Bloomberg: Republican Senator Jon Kyl said Barack Obama's willingness to negotiate with Iran shows "weak judgment," signaling his party will likely focus on portraying the Democratic presidential candidate as naive about rogue nations.
By James Rowley
May 18 (Bloomberg) — Republican Senator Jon Kyl said Barack Obama's willingness to negotiate with Iran shows "weak judgment," signaling his party will likely focus on portraying the Democratic presidential candidate as naive about rogue nations.
Obama's stance of holding talks "without preconditions" with Iranian President Mahmoud Ahmadinejad "shows weak judgment, and frankly, naivete," Kyl, the No. 2 Republican leader in the Senate, said on "Fox News Sunday."
Obama, the likely Democratic nominee, campaigning in Oregon today, said "you've got to talk to countries like Iran and countries like Syria, even though they're our adversaries, the same way that John F. Kennedy talked" to former Soviet leader Nikita Khrushchev.
Kyl on Fox asked, "What would Senator Obama be talking to Ahmadinejad about, this man who calls Israel a stinking corpse, who said that Israel should be wiped off the face of the earth?"
Obama can expect to provide the answer to that question over and over in the coming months, Karl Rove, the architect of President George W. Bush's two presidential-election victories, said.
Rove, now a paid analyst for Fox News, said Republicans will press Obama to explain how direct diplomacy with leaders of unfriendly nations, such as Ahmadinejad and Venezuela's Hugo Chavez, will advance U.S. security.
Such talks are "not what former presidents have done" in dealing with foreign adversaries, Kyl said. "And they certainly haven't met with state sponsors of terrorism. That's the problem here."
Democratic Senator Joseph R. Biden of Delaware, once an Obama rival for their party's presidential nomination, defended the Illinois senator.
Obama has "learned a hell of a lot" on the campaign trail, Biden said. "He has repeatedly, since then, said he would not negotiate unconditionally, meaning him sitting down alone, right off the bat, with these leaders," Biden said on ABC's "This Week."
Biden, who heads the Senate Foreign Relations Committee, said Obama gave the "wrong answer" last year by implying "he'd personally sit down with anybody who wanted to sit down with him."
"That's not what he meant," Biden said. "He's fully capable of understanding what's going on."
Dodd Defends Obama
Connecticut Senator Christopher Dodd, another former Democratic presidential candidate who had questioned Obama's foreign-policy experience, today defended the Illinois senator.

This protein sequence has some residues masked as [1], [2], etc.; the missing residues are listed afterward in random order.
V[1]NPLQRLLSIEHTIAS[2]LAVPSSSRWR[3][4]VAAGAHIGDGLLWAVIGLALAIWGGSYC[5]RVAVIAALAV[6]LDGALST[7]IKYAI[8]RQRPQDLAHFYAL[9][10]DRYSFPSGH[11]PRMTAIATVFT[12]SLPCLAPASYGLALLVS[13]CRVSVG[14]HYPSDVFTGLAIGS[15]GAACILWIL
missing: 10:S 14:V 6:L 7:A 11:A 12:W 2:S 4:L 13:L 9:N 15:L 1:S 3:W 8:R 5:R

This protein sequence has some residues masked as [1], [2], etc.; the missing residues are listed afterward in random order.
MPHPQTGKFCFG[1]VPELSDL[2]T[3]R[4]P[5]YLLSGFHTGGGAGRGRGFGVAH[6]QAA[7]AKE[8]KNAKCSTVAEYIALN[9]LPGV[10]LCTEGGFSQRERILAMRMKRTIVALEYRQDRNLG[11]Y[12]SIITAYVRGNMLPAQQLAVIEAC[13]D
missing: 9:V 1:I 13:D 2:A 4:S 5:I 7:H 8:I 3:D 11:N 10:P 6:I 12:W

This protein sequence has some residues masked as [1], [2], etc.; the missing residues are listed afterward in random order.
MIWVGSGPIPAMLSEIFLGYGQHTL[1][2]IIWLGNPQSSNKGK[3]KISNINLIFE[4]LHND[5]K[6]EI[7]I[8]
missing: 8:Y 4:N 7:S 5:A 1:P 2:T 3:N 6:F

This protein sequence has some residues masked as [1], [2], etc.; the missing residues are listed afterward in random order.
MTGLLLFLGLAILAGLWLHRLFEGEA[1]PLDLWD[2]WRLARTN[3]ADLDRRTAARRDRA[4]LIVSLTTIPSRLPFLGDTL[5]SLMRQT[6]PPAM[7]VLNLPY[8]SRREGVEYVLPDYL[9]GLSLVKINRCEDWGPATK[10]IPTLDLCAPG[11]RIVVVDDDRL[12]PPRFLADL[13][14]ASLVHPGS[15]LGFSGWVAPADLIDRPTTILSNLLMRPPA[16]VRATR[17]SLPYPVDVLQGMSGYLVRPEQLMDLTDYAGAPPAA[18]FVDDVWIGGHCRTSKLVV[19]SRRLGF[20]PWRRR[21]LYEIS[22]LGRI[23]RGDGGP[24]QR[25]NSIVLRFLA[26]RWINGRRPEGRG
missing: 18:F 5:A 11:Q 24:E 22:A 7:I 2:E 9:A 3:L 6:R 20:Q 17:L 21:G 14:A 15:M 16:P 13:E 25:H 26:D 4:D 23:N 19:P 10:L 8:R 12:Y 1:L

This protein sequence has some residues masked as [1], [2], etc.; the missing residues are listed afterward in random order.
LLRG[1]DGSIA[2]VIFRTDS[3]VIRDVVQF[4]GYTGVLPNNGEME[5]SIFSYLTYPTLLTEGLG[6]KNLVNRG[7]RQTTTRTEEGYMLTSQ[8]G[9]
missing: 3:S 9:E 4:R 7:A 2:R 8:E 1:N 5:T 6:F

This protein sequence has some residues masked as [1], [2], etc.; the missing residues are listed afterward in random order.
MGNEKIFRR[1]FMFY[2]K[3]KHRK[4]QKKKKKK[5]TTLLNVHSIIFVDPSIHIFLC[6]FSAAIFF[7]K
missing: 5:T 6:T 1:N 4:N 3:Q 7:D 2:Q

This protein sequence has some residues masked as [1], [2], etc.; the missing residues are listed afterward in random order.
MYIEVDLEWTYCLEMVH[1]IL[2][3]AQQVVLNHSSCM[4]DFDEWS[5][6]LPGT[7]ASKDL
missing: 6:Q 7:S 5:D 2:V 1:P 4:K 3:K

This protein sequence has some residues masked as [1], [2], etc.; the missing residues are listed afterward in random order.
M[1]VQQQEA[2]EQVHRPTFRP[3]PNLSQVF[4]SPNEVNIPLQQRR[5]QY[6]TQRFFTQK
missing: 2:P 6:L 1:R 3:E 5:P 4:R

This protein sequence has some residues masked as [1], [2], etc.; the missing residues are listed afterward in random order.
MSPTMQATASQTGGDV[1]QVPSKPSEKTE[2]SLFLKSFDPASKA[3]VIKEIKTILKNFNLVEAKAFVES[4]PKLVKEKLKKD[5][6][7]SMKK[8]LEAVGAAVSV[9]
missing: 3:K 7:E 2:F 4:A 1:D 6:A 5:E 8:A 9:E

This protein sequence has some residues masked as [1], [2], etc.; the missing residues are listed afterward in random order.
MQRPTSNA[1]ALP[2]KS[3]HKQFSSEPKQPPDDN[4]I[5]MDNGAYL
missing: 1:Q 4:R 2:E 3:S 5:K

"Every American president" was willing to engage U.S. adversaries, Dodd said, citing Richard Nixon's talks with the late Chinese leader Mao Zedong. "Nixon understood the value of seeking to find some way to break through, not to give up the use of military force if you need it but to try to avoid that option if you can by engaging in robust diplomacy."
Obama has sought to clarify the position he originally staked out last year. On Nov. 19, Obama said "I will talk to Iran directly. That does not mean that we will be conceding any positions with Iran. It means that we will listen and see where we can find common ground."
"I would not refuse to meet until they agreed to every" U.S. demand, he told reporters May 16 in South Dakota. Negotiation "doesn't mean we would not have preparation" by lower-level diplomats.
In a May 16 speech in Watertown, South Dakota, Obama angrily defended "tough diplomacy with countries like Iran" after Bush suggested during a speech before the Israeli parliament that those who want to negotiate with terrorists would be repeating the appeasement of Adolf Hitler.
Obama said he welcomed the debate over the value of diplomacy, accusing both presumptive Republican nominee John McCain and Bush of "fear mongering" to mask eight years of failed foreign policy.
Arizona's Senator McCain said the same day that he took "the president at his word" that he was not referring to Obama. Still, "it does bring up an issue we will be discussing with the American people" of "why does Senator Obama want to sit down with a state sponsor of terrorism?" McCain said.
When dealing with an "enemy" country, Obama said today in Oregon, talks are important "to get a sense of, what are their interests, and are there ways that we can contain conflict?"